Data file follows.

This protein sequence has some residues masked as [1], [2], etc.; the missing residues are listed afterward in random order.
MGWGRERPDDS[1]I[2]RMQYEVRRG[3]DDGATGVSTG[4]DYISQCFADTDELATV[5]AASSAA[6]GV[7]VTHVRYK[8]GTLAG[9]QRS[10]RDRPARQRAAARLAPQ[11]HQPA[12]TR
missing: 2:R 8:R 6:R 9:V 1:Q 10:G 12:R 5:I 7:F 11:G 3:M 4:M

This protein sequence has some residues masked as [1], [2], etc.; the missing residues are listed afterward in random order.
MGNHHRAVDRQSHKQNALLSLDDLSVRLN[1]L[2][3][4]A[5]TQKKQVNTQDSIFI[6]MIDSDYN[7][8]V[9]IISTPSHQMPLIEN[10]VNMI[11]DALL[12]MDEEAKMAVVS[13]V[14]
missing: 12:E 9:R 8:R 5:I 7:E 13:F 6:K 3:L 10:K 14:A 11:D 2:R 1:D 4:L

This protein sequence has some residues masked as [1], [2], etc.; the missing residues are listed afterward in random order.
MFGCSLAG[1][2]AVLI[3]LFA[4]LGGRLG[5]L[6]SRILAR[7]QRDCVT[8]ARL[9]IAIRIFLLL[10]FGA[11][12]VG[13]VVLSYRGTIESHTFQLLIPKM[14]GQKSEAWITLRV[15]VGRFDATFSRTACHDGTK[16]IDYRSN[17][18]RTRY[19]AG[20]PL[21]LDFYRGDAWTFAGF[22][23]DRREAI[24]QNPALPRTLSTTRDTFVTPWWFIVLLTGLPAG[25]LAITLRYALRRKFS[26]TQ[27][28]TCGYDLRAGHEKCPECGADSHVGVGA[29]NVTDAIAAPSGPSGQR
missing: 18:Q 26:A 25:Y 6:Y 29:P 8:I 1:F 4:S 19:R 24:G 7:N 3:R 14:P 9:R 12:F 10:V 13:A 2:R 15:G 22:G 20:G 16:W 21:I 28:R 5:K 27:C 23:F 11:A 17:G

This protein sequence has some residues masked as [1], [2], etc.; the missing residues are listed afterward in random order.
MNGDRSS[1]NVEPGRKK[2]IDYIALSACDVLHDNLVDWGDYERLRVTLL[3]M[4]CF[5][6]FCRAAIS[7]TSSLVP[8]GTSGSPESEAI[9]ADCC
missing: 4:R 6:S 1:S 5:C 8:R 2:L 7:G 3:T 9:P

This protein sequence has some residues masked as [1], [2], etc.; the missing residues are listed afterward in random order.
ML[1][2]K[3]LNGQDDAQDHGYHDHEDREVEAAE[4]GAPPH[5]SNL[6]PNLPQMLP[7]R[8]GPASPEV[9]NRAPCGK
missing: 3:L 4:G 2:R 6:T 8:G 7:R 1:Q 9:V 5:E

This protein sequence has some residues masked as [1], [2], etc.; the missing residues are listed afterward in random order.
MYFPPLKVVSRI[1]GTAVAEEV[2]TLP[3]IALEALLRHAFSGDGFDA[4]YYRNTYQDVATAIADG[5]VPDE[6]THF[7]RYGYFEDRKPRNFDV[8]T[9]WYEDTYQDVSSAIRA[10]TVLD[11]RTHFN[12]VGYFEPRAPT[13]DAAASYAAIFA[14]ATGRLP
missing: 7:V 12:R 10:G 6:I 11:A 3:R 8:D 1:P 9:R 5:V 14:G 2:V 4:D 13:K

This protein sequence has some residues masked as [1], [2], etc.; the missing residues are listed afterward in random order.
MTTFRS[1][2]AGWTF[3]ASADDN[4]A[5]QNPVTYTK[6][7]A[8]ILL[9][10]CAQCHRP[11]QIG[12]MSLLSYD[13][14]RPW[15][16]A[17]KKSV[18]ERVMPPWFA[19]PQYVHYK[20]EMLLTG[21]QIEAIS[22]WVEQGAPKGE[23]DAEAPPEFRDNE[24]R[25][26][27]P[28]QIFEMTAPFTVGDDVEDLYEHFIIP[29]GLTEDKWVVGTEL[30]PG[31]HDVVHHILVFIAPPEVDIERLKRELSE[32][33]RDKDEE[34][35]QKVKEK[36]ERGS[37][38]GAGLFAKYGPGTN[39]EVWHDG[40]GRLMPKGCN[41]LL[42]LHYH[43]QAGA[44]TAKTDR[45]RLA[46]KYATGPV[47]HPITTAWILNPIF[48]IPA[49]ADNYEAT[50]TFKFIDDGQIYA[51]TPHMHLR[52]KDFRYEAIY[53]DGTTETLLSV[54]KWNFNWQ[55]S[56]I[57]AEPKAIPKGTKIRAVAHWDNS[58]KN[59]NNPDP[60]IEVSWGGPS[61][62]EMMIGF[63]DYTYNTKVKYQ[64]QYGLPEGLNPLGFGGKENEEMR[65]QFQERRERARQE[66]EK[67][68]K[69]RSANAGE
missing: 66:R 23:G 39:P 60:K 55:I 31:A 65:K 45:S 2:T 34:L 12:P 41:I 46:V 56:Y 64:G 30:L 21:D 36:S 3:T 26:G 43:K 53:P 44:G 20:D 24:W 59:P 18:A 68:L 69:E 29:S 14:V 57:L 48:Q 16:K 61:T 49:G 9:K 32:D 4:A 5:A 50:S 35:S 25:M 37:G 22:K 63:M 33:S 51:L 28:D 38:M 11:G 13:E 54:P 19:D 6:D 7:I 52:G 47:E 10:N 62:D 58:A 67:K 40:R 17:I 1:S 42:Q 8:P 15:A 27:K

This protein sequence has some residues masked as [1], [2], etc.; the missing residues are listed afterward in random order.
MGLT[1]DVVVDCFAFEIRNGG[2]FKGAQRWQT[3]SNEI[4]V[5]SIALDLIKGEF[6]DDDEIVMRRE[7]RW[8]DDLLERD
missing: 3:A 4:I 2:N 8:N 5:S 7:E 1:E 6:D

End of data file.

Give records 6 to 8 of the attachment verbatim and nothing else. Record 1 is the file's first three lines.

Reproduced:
This protein sequence has some residues masked as [1], [2], etc.; the missing residues are listed afterward in random order.
MYFPPLKVVSRI[1]GTAVAEEV[2]TLP[3]IALEALLRHAFSGDGFDA[4]YYRNTYQDVATAIADG[5]VPDE[6]THF[7]RYGYFEDRKPRNFDV[8]T[9]WYEDTYQDVSSAIRA[10]TVLD[11]RTHFN[12]VGYFEPRAPT[13]DAAASYAAIFA[14]ATGRLP
missing: 7:V 12:R 10:G 6:I 11:A 3:R 8:D 1:P 9:R 5:V 14:G 2:V 4:D 13:K

This protein sequence has some residues masked as [1], [2], etc.; the missing residues are listed afterward in random order.
MTTFRS[1][2]AGWTF[3]ASADDN[4]A[5]QNPVTYTK[6][7]A[8]ILL[9][10]CAQCHRP[11]QIG[12]MSLLSYD[13][14]RPW[15][16]A[17]KKSV[18]ERVMPPWFA[19]PQYVHYK[20]EMLLTG[21]QIEAIS[22]WVEQGAPKGE[23]DAEAPPEFRDNE[24]R[25][26][27]P[28]QIFEMTAPFTVGDDVEDLYEHFIIP[29]GLTEDKWVVGTEL[30]PG[31]HDVVHHILVFIAPPEVDIERLKRELSE[32][33]RDKDEE[34][35]QKVKEK[36]ERGS[37][38]GAGLFAKYGPGTN[39]EVWHDG[40]GRLMPKGCN[41]LL[42]LHYH[43]QAGA[44]TAKTDR[45]RLA[46]KYATGPV[47]HPITTAWILNPIF[48]IPA[49]ADNYEAT[50]TFKFIDDGQIYA[51]TPHMHLR[52]KDFRYEAIY[53]DGTTETLLSV[54]KWNFNWQ[55]S[56]I[57]AEPKAIPKGTKIRAVAHWDNS[58]KN[59]NNPDP[60]IEVSWGGPS[61][62]EMMIGF[63]DYTYNTKVKYQ[64]QYGLPEGLNPLGFGGKENEEMR[65]QFQERRERARQE[66]EK[67][68]K[69]RSANAGE
missing: 66:R 23:G 39:P 60:K 55:I 31:A 65:K 45:S 2:T 34:L 12:P 41:I 46:V 56:Y 64:G 30:L 21:D 36:S 3:T 26:G 43:K 53:P 44:G 20:D 24:W 59:P 18:A 68:L 69:E 29:S 14:V 57:L 48:Q 16:K 61:T 49:G 9:K 32:D 4:A 5:A 50:S 35:S 25:M 37:G 22:K 63:M 33:S 51:L 28:D 38:M 11:G 13:E 54:P 19:D 6:D 7:I 52:G 47:E 10:N 62:D 58:A 67:K 40:R 17:I 1:S 42:Q 8:P 15:A 27:K

This protein sequence has some residues masked as [1], [2], etc.; the missing residues are listed afterward in random order.
MGLT[1]DVVVDCFAFEIRNGG[2]FKGAQRWQT[3]SNEI[4]V[5]SIALDLIKGEF[6]DDDEIVMRRE[7]RW[8]DDLLERD
missing: 3:A 4:I 2:N 8:N 5:S 7:E 1:E 6:D